Ouellette, watching the family of critters who’ve developed a liking for his oak tree, noticed that the regulation-coloured raccoons are protective of their lighter skinned brethren.

Protective, as if they know their lighter-skinned brethren can’t hide as easily as they can. Protective, as if they don’t care about a little pigmentation, or lack thereof.

Shameful, and sad, but often true, animals are more humane than we are.

Aimer at Amazon

Well Heeled

Historically, if you could afford to repair or replace your shoes, you were doing okay. Well heeled became synonymous with affluent. It’s not an expression we hear much anymore. Probably because most of us, at least on this side of ocean, spend our days in high tech running shoes whether we actually work out or not. Europeans, I notice, manage to do casual without looking like they just left the gym, but I digress…

In Saskatoon, Saskatchewan where the average house sells for $400,000, what makes a home worth $4.6 million?

The open concept 4700 square feet of living space? Possibly.

The spa, games room, home gym? Could be.

What about the magnificent view of the University Bridge spanning the South Saskatchewan River? Enticing, but…

Personally, I think the house’s hefty price tag has a lot to do with the bathtub.

Yeah, I hear you. A tub, is a tub, is a tub… Not so. Not in this case.

What kind of cash would you plunk down for a house that comes with a tub shaped like a shoe?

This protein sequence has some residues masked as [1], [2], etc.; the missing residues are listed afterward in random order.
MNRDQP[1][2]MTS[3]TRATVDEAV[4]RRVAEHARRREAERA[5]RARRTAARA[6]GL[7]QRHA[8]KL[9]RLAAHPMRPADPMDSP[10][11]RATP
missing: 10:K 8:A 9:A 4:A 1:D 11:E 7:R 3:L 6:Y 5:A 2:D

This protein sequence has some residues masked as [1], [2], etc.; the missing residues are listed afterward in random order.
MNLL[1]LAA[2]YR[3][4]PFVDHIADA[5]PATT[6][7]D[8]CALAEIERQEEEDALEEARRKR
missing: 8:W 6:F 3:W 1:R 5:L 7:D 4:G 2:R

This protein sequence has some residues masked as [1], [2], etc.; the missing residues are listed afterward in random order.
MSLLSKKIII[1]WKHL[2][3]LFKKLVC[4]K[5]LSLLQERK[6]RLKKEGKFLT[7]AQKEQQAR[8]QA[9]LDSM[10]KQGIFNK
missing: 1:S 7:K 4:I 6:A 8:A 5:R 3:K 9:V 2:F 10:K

Well heeled 🙂

Aimer at Amazon

Pride

As Toronto gears up for the Pride parade this weekend, I’ve been hearing a lot about a group who feel left out, overlooked. Apparently, these people have been victimized by those of us who strive for an inclusive society with equality for all.

They’re asking for their own parade, calling it STRAIGHT PRIDE. How they can even say the words with a straight face is beyond me!

Not that I’m surprised, we’ve heard this kind of garbage before, white men complaining about how rough they have it because minorities and women are getting all the good jobs. Please! Pass the hat, let’s help these poor souls out.

There are a lot of comments out there on the request for a Straight Pride parade in Boston. Here’s one of my favourites:

Will a Straight Pride parade ever happen? I’m thinking not, but the fact that some people think it should… There are still a few holdouts who believe the earth is flat, doesn’t make them right.

Aimer at Amazon

First World Problems

Embarrassing, but true. We all vent a bit about things that aren’t much more than minor annoyances. You know the type of thing: OMG, my Kindle died., or That freaking GPS took me to the wrong address., or my personal favourite, What? I have to pay for Wi-Fi on the the cruise?

I’ve been known to weep and moan when the internet goes down, but the award for Best In Class Whiner goes to my husband. He walks around the house, saying really rude things to our Google speaker.

Just between you and I… I don’t think Google likes him.

She answers his requests with a “Sorry, I can’t help you with that yet.” She refuses to let him add anything to our shopping list, telling him that she doesn’t recognize his voice.

To be fair to my husband, Google can be a bit of a princess. She’s moody and mercurial. Some days, she’ll accommodate him, be all sweetness and light. She’ll even let him add to his calendar. The next day, she won’t acknowledge his existence, telling him that she’s not authorized to answer his request.

Totally frustrating, true. Every second day, he’s in the Google Home App activating voice recognition—again. I sympathize…really.

I’m filled with admiration for his determination. He won’t admit defeat, won’t give up.

God forbid, he goes back to tapping appointments into his phone—gasp!—himself.

Me? I’m good with Google. She likes me.

Aimer at Amazon